Decouple thinking from the execution. When I ran a creative agency, the answer was television, whatever the question. At a content company, the answer was content. At this stage of my life, I want to focus on solving the client's problem, not on feeding another machine. 

Give me the freedom of anonymity so I can give you the freedom of thought. The best bit about working from home is I never have to look at a client or a creative director; I just have to look myself in the mirror.

And finally, the only thing a client should ever want is your opinion. When you've been there done that, life's too short for second-guessing.


Seth Gaffney

Chief Strategy Officer

A new space. A new routine. A new job as substitute teacher for those with kids. A bunch of new inputs can lead to some fresher outputs. It can also broaden your appreciation of creativity. Just today I saw a friend post creative lesson plans for getting your little ones smarter while staying saner. My wife, who I share an office with (our bedroom), didn't realize her calls today were doubling as a class on resourcefulness. My young daughter pioneered some negotiating tactics for getting treats. My younger son has found there's no limit to what he can pick up and swing at us. Every Halloween when I see my little nephews dressed up, I remember that my sister—who's a guidance counselor at a high school—could have gone into advertising. Being outside the office opens up more inspiration from people outside our industry; it's a whole new learning from home.


Maggie Homer

Art Director

When I'm trying to get through a to-do list of non-creative projects, working without interruption always helps me check off tasks faster. Finding a place to hide in the office—or better yet, working from home—helps prevent my co-workers from interrupting with questions that they could've e-mailed or pulling me into an extra meeting here or there. However, when working with other departments or communicating with clients, I find that a lack of face-to-face conversations hinders communication and so much gets lost in translation, leading to delays and a lot of back-and-forth emails.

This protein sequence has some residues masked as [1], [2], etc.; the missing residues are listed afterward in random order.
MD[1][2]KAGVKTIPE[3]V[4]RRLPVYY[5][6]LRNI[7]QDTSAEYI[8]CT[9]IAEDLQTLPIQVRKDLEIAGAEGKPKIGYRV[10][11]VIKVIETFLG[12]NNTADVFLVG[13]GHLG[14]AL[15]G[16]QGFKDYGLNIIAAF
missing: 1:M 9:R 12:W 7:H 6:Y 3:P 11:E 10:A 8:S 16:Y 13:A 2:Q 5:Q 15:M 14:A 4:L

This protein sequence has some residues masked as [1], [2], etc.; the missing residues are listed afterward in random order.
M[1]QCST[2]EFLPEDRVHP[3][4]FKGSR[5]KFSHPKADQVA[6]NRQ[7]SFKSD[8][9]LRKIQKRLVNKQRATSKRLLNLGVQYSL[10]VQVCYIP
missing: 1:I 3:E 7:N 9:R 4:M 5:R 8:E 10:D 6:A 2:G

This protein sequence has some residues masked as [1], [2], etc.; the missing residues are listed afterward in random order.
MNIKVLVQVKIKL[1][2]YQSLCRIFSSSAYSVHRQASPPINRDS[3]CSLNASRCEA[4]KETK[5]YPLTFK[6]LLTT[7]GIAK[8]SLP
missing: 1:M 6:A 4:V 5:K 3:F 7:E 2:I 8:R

I think the same goes for creativity. I tend to have my best idea nuggets when I'm not sitting at my desk, staring at a computer monitor, being interrupted when trying to get some deep thinking done. The other side of that is that ideas evolve best when I'm working with my partner or in a collaborative group face-to-face, instead of over a Slack channel.


Ben James

Head of Creative
T Brand

There was a time when we talked a lot more about creativity existing outside of the office. So, to be asked about what to do to inspire creativity when working from home is a sign of the times in unprecedented times.

I've been a fan of remote working and the elastic workplace for a long time. Over the years I have led teams that have beaten back blizzards, worked through days that would have otherwise been lost to visa processing across borders, and built campaigns with global teams—all through good teleconferencing and a solid internet connection.

It's helpful to keep collaborations going by making time to bump into each other virtually and to create randomness from what the tools provide. Our team is kicking off the week with unmandatory virtual lunch. We've agreed to mute when chewing. I hope they show up.


Chuck McBride

Founder and Chief Creative Officer

After three days of WFH, we have come to realize this is the new normal. And while the creative gig economy has the head start, bigger creative organizations are now rapidly moving toward decentralized thinking and participation. Zoom has been our default. And we have seen it work. Sort of. What we found is the teams need to come better prepared to virtual meetings. The nuance of an unfinished or not-fleshed-out idea doesn't translate well. So, we have been doing more creative pre-meeting sessions that allow us to get the messy part over fast. From there we move forward with the ideas that stick more like darts. Who knows, we could edit faster and develop more integration as a result. Thanks, COVID-19.

Juan Javier Peña and Ricardo Casal

Partners and Executive Creative Directors


There's nothing like a bunch of creative minds together in the same space to bring great ideas to life. With that said, when we face circumstances like this, people always go first, and there are ways to make it work. For us, there are two key concepts for the remote creative process: over-communicating, and most of all, trust.